Julian worked as an IT support analyst and programmer in telecommunications and the automotive industry before his interest in climate change and sustainability led him to study a BSc in Environmental Science at The Open University and MSc in Climate Change at Birkbeck College, University of London. He was attracted to the transdisciplinary nature of the AAPS CDT, especially the opportunities in the MRes year for teamworking with students with diverse areas of expertise. Following the Integrated Think Tank with National Express in June 2021, he decided to focus on the decarbonisation potential of hydrogen to fuel road vehicles in the UK.
PhD phase – supervisory team
At the conclusion of my summer project, I received the good news that the supervisor of my summer project, Prof Marcelle McManus, was happy to be the lead supervisor for my PhD project. Prof Tim Mays, who has a wealth of experience with hydrogen technologies, became my second supervisor. We have met weekly, mostly online but sometimes in person. We get on well and I have learned a huge amount from their suggestions and advice.
First steps of the PhD
My summer project had focused on the storage and delivery phases of hydrogen supply. This left a knowledge gap regarding hydrogen production technologies, so I embarked on a literature review of this area. While searching for relevant literature, I found numerous Life Cycle Assessments (LCAs) of hydrogen production. Marcelle suggested that I should write a review of recent hydrogen production LCAs, with a view to possible publication. For the first four months of the PhD, I was balancing care for a family member with my studies, and my supervisors were very understanding and supportive. By early May 2022, I had completed a draft chapter on hydrogen technologies and a draft review of hydrogen production LCAs, which in shortened form became sections of my confirmation report.
An initial/pilot Life Cycle Assessment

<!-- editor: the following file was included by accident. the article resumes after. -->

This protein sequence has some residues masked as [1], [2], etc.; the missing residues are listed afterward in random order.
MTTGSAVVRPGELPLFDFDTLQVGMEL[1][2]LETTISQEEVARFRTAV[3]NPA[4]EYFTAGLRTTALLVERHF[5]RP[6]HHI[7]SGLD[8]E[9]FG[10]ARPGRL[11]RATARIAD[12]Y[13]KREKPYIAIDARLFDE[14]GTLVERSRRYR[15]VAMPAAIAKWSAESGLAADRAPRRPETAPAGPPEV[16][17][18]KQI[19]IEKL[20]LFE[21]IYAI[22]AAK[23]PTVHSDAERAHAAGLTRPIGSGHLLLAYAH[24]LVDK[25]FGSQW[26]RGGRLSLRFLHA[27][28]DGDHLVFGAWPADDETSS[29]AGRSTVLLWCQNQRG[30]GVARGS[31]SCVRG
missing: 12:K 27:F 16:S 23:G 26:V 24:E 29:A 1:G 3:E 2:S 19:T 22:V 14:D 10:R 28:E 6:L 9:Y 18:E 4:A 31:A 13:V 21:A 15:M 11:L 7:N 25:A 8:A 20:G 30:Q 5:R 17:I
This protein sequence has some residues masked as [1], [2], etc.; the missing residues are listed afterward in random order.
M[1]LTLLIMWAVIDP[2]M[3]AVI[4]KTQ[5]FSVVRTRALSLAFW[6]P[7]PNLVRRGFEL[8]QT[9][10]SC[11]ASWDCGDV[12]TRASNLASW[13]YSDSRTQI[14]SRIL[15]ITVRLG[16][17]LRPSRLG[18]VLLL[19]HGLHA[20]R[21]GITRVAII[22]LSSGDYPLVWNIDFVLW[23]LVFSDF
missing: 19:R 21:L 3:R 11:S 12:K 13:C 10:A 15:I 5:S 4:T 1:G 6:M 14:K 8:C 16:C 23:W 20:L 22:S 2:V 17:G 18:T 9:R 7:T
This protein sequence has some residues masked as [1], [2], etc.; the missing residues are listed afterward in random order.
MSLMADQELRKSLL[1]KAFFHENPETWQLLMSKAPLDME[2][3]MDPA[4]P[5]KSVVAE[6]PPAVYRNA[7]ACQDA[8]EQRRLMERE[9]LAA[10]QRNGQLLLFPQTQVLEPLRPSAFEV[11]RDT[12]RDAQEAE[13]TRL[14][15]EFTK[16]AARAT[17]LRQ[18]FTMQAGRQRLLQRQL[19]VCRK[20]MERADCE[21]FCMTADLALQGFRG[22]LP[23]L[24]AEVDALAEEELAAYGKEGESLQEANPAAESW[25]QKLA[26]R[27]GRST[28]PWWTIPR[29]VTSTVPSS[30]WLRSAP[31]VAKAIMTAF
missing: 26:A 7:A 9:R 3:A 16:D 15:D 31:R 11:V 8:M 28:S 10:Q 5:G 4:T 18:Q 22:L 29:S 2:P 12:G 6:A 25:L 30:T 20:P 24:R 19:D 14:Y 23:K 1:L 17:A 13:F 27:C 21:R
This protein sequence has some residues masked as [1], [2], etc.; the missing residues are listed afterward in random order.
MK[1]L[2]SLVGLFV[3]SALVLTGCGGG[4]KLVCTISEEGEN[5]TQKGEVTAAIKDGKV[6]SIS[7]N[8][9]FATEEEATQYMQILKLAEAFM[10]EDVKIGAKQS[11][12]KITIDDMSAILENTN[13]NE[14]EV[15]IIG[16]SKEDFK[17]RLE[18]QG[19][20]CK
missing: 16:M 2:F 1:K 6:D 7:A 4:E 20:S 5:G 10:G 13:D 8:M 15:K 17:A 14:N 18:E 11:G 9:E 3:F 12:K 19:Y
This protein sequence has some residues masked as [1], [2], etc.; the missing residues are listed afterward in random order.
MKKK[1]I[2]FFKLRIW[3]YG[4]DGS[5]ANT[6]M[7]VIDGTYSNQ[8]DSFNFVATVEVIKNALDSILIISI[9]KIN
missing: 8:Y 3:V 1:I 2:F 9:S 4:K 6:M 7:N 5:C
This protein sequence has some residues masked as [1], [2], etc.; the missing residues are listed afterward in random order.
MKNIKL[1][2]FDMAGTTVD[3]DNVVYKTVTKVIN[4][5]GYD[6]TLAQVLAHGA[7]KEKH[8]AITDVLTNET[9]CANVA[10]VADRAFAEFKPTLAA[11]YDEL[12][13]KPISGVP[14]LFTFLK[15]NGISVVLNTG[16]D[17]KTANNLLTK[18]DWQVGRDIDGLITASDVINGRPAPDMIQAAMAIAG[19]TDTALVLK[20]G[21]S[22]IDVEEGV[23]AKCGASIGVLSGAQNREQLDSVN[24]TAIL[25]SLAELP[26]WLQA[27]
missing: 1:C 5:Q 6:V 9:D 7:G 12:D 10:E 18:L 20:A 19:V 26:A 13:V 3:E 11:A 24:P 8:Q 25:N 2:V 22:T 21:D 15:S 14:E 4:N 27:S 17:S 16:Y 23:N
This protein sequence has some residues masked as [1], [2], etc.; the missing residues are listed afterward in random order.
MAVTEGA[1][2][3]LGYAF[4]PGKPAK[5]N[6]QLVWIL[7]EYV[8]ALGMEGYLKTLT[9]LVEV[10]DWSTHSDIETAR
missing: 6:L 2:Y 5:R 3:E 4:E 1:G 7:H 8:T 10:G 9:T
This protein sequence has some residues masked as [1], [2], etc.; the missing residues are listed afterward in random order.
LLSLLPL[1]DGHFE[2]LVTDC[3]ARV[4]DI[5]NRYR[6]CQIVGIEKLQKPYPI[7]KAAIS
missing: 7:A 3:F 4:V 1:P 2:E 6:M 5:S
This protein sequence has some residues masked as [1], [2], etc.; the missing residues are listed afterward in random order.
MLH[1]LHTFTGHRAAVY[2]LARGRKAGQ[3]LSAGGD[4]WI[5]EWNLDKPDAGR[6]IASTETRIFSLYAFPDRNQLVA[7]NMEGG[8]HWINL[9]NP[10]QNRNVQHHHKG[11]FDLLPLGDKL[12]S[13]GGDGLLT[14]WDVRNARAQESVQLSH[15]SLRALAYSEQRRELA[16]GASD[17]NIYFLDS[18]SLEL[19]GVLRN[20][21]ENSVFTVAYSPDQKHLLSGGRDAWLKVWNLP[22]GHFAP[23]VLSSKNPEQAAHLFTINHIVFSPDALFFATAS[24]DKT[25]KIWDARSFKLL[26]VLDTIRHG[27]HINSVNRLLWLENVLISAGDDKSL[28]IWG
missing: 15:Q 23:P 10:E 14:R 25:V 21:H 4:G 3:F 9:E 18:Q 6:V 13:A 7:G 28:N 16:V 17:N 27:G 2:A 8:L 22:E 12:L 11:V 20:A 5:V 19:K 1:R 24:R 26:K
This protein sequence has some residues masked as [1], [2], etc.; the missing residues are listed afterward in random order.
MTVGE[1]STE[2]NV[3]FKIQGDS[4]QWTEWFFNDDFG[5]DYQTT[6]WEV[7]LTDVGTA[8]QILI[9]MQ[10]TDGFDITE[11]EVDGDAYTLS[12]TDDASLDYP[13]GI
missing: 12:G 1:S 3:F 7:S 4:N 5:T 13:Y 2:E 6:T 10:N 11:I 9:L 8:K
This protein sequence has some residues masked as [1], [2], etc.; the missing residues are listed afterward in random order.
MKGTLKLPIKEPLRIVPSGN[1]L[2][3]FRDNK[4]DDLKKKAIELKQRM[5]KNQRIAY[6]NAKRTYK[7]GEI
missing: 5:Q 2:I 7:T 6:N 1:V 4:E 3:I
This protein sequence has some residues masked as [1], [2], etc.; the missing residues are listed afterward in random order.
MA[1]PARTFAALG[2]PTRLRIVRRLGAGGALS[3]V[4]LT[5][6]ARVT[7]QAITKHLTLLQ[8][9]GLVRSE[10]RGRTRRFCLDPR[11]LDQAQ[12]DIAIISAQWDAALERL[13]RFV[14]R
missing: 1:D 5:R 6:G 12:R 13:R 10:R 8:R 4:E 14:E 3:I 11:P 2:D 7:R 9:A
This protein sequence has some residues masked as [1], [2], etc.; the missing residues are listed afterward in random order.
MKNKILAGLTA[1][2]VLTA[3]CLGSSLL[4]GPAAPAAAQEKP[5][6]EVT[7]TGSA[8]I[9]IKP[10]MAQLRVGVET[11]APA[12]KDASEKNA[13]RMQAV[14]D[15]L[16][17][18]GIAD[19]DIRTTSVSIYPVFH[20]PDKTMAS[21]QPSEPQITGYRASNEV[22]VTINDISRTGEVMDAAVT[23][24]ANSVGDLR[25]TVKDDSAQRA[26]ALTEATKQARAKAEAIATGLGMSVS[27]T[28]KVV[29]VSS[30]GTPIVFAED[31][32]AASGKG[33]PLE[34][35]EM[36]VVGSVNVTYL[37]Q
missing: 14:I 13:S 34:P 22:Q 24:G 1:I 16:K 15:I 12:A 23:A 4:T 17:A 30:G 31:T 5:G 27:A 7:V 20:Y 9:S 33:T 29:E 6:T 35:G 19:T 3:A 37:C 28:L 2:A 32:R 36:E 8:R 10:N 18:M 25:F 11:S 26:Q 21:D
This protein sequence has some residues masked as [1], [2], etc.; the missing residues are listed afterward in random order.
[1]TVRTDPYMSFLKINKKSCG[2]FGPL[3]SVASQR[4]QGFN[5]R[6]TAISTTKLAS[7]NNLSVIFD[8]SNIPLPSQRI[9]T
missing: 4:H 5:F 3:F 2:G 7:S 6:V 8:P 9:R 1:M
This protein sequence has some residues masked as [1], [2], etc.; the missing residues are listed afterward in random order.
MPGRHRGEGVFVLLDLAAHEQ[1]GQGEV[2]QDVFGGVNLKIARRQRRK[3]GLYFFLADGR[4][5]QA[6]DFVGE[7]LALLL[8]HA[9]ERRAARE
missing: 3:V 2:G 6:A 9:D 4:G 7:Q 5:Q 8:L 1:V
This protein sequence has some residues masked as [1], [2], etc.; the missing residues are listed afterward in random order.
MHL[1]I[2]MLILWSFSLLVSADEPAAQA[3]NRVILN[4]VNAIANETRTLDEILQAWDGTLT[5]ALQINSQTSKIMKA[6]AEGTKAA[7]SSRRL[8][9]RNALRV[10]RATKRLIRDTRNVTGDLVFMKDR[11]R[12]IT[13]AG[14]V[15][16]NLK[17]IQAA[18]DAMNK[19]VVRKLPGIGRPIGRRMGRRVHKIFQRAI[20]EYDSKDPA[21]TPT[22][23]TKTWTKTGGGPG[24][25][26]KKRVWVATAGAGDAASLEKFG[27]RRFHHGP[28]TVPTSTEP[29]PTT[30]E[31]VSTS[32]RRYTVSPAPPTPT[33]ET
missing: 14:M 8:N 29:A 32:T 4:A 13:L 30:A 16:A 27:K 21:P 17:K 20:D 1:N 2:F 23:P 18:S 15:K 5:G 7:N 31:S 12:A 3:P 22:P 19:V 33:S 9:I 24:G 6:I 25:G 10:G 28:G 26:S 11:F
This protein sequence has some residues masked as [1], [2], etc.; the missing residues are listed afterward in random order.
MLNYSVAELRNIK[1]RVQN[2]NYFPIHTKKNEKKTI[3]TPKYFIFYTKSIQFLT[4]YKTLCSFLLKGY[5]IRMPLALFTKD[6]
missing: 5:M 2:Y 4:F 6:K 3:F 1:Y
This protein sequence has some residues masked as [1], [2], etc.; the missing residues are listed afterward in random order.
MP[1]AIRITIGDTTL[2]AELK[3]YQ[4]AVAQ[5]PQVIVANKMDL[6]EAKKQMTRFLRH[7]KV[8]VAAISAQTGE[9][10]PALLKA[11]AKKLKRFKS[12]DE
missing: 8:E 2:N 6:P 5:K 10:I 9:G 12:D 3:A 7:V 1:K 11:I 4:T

To prepare me for the main work package of my project, I carried out a pilot or initial LCA comparing two hydrogen production pathways: A) reforming natural gas, with carbon capture and storage; B) electrolysis powered by offshore wind turbines. I gained competence with the OpenLCA software package and discovered the difficulty of obtaining recent and specific data for numerous processes and materials. I decided to explore the Python-based Brightway2 package as a faster and more flexible alternative to OpenLCA.
In June 2022 I attended the H2FC Supergen Research Conference at the University of St Andrews in Scotland, where I presented a poster summarising my review of recent hydrogen production LCAs. This conference provided me with a good overview of the state of the art in hydrogen technologies that are relevant to my PhD project, and I also made a few contacts in academia. Attending presentations on the future of hydrogen-powered aeroplanes and ships led me to rethink the scope of my project, which I have now broadened beyond large road vehicles to include aviation and shipping. The following month, I gave a 15-minute presentation of my work to date at the inaugural AAPS Summer Conference, which greatly increased my confidence with presenting to a live audience.
By mid-August I had completed my initial LCA and started writing up, for another section of my confirmation report. The following five weeks were a period of intense writing and editing. The biggest challenge for me was fitting as much as possible within the strict limit of 50 pages. My supervisors provided very useful feedback for a couple of interim drafts, which helped me tighten both the quality and quantity of my writing. My confirmation viva took over two hours, but it seemed much shorter. It was an intense but enjoyable experience, and it felt more like a masterclass than an exam. My examiners asked me several questions that had not occurred to me at all. They highlighted interesting possibilities for my project and potential pitfalls along the way, and recommended some useful resources. I took a few pages of notes during the exam, and the examiners were also kind enough to send me their annotations to my report.
Over the last year, I feel I have gained a great deal of knowledge, skills and confidence, while at the same time it feels like I am just beginning my journey. Thanks everyone in the AAPS CDT for your continued support and inspiration!